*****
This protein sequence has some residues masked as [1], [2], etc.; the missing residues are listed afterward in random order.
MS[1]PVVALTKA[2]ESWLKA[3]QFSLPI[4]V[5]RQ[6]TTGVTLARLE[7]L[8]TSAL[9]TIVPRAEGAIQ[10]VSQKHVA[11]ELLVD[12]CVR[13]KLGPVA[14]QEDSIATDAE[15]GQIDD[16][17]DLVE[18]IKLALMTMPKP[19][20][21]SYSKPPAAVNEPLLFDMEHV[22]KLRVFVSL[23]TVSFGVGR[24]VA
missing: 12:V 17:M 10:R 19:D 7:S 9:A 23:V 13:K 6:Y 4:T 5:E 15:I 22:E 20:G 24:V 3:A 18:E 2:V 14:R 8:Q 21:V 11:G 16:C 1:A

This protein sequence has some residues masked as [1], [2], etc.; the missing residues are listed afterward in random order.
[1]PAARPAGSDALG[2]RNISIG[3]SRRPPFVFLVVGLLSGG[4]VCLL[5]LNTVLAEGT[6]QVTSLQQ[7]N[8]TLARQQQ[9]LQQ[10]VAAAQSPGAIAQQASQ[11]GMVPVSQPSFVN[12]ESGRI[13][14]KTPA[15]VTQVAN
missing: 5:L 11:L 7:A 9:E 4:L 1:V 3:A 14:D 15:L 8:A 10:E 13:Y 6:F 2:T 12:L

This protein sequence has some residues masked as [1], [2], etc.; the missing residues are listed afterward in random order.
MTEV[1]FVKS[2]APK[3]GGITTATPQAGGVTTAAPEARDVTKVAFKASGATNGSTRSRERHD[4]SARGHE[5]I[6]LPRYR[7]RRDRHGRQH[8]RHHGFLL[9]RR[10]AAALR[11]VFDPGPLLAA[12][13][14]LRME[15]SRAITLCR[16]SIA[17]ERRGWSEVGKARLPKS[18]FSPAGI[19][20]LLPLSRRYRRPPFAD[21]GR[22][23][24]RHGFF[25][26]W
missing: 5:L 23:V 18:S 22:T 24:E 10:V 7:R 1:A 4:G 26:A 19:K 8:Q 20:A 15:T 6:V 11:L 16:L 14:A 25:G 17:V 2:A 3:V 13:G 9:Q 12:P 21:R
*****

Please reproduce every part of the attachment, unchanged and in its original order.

This protein sequence has some residues masked as [1], [2], etc.; the missing residues are listed afterward in random order.
MS[1]PVVALTKA[2]ESWLKA[3]QFSLPI[4]V[5]RQ[6]TTGVTLARLE[7]L[8]TSAL[9]TIVPRAEGAIQ[10]VSQKHVA[11]ELLVD[12]CVR[13]KLGPVA[14]QEDSIATDAE[15]GQIDD[16][17]DLVE[18]IKLALMTMPKP[19][20][21]SYSKPPAAVNEPLLFDMEHV[22]KLRVFVSL[23]TVSFGVGR[24]VA
missing: 12:V 17:M 10:R 19:D 7:S 9:A 23:V 13:K 6:Y 4:T 5:E 15:I 22:E 20:G 24:V 3:A 18:E 2:V 14:R 8:Q 21:V 11:G 16:C 1:A

This protein sequence has some residues masked as [1], [2], etc.; the missing residues are listed afterward in random order.
[1]PAARPAGSDALG[2]RNISIG[3]SRRPPFVFLVVGLLSGG[4]VCLL[5]LNTVLAEGT[6]QVTSLQQ[7]N[8]TLARQQQ[9]LQQ[10]VAAAQSPGAIAQQASQ[11]GMVPVSQPSFVN[12]ESGRI[13][14]KTPA[15]VTQVAN
missing: 5:L 11:L 7:A 9:E 4:L 1:V 3:A 14:D 15:L 8:A 10:E 13:Y 6:F 2:T 12:L

This protein sequence has some residues masked as [1], [2], etc.; the missing residues are listed afterward in random order.
MTEV[1]FVKS[2]APK[3]GGITTATPQAGGVTTAAPEARDVTKVAFKASGATNGSTRSRERHD[4]SARGHE[5]I[6]LPRYR[7]RRDRHGRQH[8]RHHGFLL[9]RR[10]AAALR[11]VFDPGPLLAA[12][13][14]LRME[15]SRAITLCR[16]SIA[17]ERRGWSEVGKARLPKS[18]FSPAGI[19][20]LLPLSRRYRRPPFAD[21]GR[22][23][24]RHGFF[25][26]W
missing: 5:L 23:V 18:S 22:T 24:E 10:V 7:R 1:A 4:G 26:A 19:K 8:Q 20:A 15:T 6:V 11:L 16:L 14:A 25:G 17:V 2:A 3:V 13:G 9:Q 12:P 21:R